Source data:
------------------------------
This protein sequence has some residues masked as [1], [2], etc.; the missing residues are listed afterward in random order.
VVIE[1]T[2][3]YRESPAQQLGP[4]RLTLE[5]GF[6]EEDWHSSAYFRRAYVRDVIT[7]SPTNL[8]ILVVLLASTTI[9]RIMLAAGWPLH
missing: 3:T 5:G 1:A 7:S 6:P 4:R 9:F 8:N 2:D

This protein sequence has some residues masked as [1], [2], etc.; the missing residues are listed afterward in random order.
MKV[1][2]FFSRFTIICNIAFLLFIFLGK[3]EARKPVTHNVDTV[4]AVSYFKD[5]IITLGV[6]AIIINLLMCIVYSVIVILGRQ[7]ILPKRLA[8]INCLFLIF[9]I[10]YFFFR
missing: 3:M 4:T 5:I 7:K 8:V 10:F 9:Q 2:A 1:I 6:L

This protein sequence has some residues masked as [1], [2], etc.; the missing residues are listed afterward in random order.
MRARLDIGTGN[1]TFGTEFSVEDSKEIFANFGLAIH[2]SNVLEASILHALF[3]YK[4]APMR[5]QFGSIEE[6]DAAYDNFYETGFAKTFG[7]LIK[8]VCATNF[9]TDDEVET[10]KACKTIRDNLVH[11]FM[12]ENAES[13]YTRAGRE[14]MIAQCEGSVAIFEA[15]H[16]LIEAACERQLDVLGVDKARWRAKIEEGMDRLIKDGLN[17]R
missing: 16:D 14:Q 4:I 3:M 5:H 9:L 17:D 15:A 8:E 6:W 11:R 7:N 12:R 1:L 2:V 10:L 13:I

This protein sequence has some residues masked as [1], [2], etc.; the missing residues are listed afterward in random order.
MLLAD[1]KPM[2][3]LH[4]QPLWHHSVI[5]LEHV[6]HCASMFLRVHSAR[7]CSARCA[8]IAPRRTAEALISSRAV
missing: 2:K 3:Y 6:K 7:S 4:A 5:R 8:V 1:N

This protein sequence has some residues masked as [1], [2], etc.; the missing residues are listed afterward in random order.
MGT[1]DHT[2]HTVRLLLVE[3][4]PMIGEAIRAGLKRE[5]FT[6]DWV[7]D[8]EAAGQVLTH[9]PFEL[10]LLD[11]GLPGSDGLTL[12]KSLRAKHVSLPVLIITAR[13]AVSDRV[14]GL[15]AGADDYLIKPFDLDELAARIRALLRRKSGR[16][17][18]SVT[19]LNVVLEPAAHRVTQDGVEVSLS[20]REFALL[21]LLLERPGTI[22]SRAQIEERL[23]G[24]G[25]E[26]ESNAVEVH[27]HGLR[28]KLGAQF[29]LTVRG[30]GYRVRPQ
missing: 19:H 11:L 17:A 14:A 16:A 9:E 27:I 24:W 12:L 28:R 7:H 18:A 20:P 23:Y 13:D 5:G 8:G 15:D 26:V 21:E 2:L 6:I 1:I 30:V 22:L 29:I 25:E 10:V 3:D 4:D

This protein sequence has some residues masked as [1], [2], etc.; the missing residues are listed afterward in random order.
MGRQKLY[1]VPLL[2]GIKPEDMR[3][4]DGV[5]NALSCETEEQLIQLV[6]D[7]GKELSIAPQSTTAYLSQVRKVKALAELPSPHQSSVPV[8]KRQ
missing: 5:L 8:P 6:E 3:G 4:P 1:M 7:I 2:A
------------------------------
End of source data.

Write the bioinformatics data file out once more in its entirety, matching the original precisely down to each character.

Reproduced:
This protein sequence has some residues masked as [1], [2], etc.; the missing residues are listed afterward in random order.
VVIE[1]T[2][3]YRESPAQQLGP[4]RLTLE[5]GF[6]EEDWHSSAYFRRAYVRDVIT[7]SPTNL[8]ILVVLLASTTI[9]RIMLAAGWPLH
missing: 3:T 5:G 1:A 7:S 6:P 4:R 9:F 8:N 2:D

This protein sequence has some residues masked as [1], [2], etc.; the missing residues are listed afterward in random order.
MKV[1][2]FFSRFTIICNIAFLLFIFLGK[3]EARKPVTHNVDTV[4]AVSYFKD[5]IITLGV[6]AIIINLLMCIVYSVIVILGRQ[7]ILPKRLA[8]INCLFLIF[9]I[10]YFFFR
missing: 3:M 4:T 5:I 7:K 8:V 10:F 9:Q 2:A 1:I 6:L

This protein sequence has some residues masked as [1], [2], etc.; the missing residues are listed afterward in random order.
MRARLDIGTGN[1]TFGTEFSVEDSKEIFANFGLAIH[2]SNVLEASILHALF[3]YK[4]APMR[5]QFGSIEE[6]DAAYDNFYETGFAKTFG[7]LIK[8]VCATNF[9]TDDEVET[10]KACKTIRDNLVH[11]FM[12]ENAES[13]YTRAGRE[14]MIAQCEGSVAIFEA[15]H[16]LIEAACERQLDVLGVDKARWRAKIEEGMDRLIKDGLN[17]R
missing: 16:D 14:Q 4:I 3:M 5:H 9:L 17:D 15:A 8:E 6:W 11:R 7:N 12:R 1:L 2:V 10:L 13:I

This protein sequence has some residues masked as [1], [2], etc.; the missing residues are listed afterward in random order.
MLLAD[1]KPM[2][3]LH[4]QPLWHHSVI[5]LEHV[6]HCASMFLRVHSAR[7]CSARCA[8]IAPRRTAEALISSRAV
missing: 2:K 3:Y 6:K 7:S 4:A 5:R 8:V 1:N

This protein sequence has some residues masked as [1], [2], etc.; the missing residues are listed afterward in random order.
MGT[1]DHT[2]HTVRLLLVE[3][4]PMIGEAIRAGLKRE[5]FT[6]DWV[7]D[8]EAAGQVLTH[9]PFEL[10]LLD[11]GLPGSDGLTL[12]KSLRAKHVSLPVLIITAR[13]AVSDRV[14]GL[15]AGADDYLIKPFDLDELAARIRALLRRKSGR[16][17][18]SVT[19]LNVVLEPAAHRVTQDGVEVSLS[20]REFALL[21]LLLERPGTI[22]SRAQIEERL[23]G[24]G[25]E[26]ESNAVEVH[27]HGLR[28]KLGAQF[29]LTVRG[30]GYRVRPQ
missing: 19:H 11:L 17:A 14:A 16:A 9:E 27:I 24:W 12:L 28:R 7:H 18:A 20:P 23:Y 13:D 5:G 8:G 15:D 26:V 21:E 2:L 6:I 1:I 30:V 22:L 29:I 25:E 10:V 3:D 4:D

This protein sequence has some residues masked as [1], [2], etc.; the missing residues are listed afterward in random order.
MGRQKLY[1]VPLL[2]GIKPEDMR[3][4]DGV[5]NALSCETEEQLIQLV[6]D[7]GKELSIAPQSTTAYLSQVRKVKALAELPSPHQSSVPV[8]KRQ
missing: 5:L 8:P 6:E 3:G 4:P 1:M 7:I 2:A